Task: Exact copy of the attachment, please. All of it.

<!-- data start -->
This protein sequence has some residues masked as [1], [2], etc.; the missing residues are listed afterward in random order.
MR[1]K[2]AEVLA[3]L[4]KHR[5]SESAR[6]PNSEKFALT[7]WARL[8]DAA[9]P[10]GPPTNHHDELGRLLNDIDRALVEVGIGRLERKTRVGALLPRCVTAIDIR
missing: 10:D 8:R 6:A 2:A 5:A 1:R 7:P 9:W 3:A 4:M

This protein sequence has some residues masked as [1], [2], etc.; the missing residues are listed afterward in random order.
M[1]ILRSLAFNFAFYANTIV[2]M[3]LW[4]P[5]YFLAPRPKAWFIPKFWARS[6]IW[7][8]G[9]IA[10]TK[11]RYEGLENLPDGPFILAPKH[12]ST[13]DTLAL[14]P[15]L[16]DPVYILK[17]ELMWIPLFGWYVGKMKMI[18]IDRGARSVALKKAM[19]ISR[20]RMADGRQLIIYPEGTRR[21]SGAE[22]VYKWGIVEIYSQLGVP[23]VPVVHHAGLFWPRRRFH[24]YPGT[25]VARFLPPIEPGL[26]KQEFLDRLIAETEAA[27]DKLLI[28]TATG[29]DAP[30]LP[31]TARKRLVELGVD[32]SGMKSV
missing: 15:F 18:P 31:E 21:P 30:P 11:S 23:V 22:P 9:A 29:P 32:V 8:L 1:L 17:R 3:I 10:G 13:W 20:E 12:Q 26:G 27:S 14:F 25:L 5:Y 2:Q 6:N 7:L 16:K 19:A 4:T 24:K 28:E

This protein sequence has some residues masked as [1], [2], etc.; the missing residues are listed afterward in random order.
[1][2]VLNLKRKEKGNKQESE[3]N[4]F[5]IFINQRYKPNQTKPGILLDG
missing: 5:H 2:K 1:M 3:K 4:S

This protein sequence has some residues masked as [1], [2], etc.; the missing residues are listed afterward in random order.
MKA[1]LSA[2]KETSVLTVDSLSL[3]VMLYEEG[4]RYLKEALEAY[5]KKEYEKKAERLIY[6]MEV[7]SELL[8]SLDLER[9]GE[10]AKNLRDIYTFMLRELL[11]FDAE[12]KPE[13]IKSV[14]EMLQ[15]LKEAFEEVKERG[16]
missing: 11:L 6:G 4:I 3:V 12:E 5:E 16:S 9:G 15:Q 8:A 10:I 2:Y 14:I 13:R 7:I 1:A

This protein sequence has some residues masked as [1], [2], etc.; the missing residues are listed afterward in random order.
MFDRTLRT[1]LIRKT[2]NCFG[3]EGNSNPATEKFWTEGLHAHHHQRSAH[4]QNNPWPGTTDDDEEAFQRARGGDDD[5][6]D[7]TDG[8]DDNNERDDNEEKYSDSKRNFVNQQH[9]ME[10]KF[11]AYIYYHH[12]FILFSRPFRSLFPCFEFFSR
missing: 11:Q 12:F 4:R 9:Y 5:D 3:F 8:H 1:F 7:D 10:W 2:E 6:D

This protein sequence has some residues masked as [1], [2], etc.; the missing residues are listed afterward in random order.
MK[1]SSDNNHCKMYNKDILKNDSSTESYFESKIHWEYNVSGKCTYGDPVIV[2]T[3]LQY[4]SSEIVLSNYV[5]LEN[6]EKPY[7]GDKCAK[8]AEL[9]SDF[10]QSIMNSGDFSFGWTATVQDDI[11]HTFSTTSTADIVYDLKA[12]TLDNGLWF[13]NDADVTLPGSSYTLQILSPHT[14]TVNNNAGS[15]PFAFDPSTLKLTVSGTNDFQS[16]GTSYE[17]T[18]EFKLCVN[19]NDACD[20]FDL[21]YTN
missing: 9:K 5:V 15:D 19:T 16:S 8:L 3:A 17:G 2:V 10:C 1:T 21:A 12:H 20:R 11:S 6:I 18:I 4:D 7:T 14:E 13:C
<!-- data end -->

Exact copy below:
This protein sequence has some residues masked as [1], [2], etc.; the missing residues are listed afterward in random order.
MR[1]K[2]AEVLA[3]L[4]KHR[5]SESAR[6]PNSEKFALT[7]WARL[8]DAA[9]P[10]GPPTNHHDELGRLLNDIDRALVEVGIGRLERKTRVGALLPRCVTAIDIR
missing: 10:D 8:R 6:A 2:A 5:A 1:R 7:P 9:W 3:A 4:M

This protein sequence has some residues masked as [1], [2], etc.; the missing residues are listed afterward in random order.
M[1]ILRSLAFNFAFYANTIV[2]M[3]LW[4]P[5]YFLAPRPKAWFIPKFWARS[6]IW[7][8]G[9]IA[10]TK[11]RYEGLENLPDGPFILAPKH[12]ST[13]DTLAL[14]P[15]L[16]DPVYILK[17]ELMWIPLFGWYVGKMKMI[18]IDRGARSVALKKAM[19]ISR[20]RMADGRQLIIYPEGTRR[21]SGAE[22]VYKWGIVEIYSQLGVP[23]VPVVHHAGLFWPRRRFH[24]YPGT[25]VARFLPPIEPGL[26]KQEFLDRLIAETEAA[27]DKLLI[28]TATG[29]DAP[30]LP[31]TARKRLVELGVD[32]SGMKSV
missing: 15:F 18:P 31:E 21:P 30:P 11:S 23:V 22:P 9:A 29:P 32:V 8:L 1:L 17:R 3:I 10:G 13:W 20:E 12:Q 26:G 27:S 14:F 25:L 5:Y 2:Q 6:N 7:L 16:K 19:A 4:T 24:K 28:E

This protein sequence has some residues masked as [1], [2], etc.; the missing residues are listed afterward in random order.
[1][2]VLNLKRKEKGNKQESE[3]N[4]F[5]IFINQRYKPNQTKPGILLDG
missing: 5:H 2:K 1:M 3:K 4:S

This protein sequence has some residues masked as [1], [2], etc.; the missing residues are listed afterward in random order.
MKA[1]LSA[2]KETSVLTVDSLSL[3]VMLYEEG[4]RYLKEALEAY[5]KKEYEKKAERLIY[6]MEV[7]SELL[8]SLDLER[9]GE[10]AKNLRDIYTFMLRELL[11]FDAE[12]KPE[13]IKSV[14]EMLQ[15]LKEAFEEVKERG[16]
missing: 11:L 6:G 4:I 3:V 12:E 5:E 16:S 9:G 15:Q 8:A 10:I 2:Y 14:I 13:R 7:I 1:A

This protein sequence has some residues masked as [1], [2], etc.; the missing residues are listed afterward in random order.
MFDRTLRT[1]LIRKT[2]NCFG[3]EGNSNPATEKFWTEGLHAHHHQRSAH[4]QNNPWPGTTDDDEEAFQRARGGDDD[5][6]D[7]TDG[8]DDNNERDDNEEKYSDSKRNFVNQQH[9]ME[10]KF[11]AYIYYHH[12]FILFSRPFRSLFPCFEFFSR
missing: 11:Q 12:F 4:R 9:Y 5:D 3:F 8:H 1:F 7:D 10:W 2:E 6:D

This protein sequence has some residues masked as [1], [2], etc.; the missing residues are listed afterward in random order.
MK[1]SSDNNHCKMYNKDILKNDSSTESYFESKIHWEYNVSGKCTYGDPVIV[2]T[3]LQY[4]SSEIVLSNYV[5]LEN[6]EKPY[7]GDKCAK[8]AEL[9]SDF[10]QSIMNSGDFSFGWTATVQDDI[11]HTFSTTSTADIVYDLKA[12]TLDNGLWF[13]NDADVTLPGSSYTLQILSPHT[14]TVNNNAGS[15]PFAFDPSTLKLTVSGTNDFQS[16]GTSYE[17]T[18]EFKLCVN[19]NDACD[20]FDL[21]YTN
missing: 9:K 5:V 15:D 19:T 16:S 8:L 3:A 17:G 2:V 10:C 1:T 21:A 12:H 20:R 11:S 6:I 18:I 4:D 7:T 14:E 13:C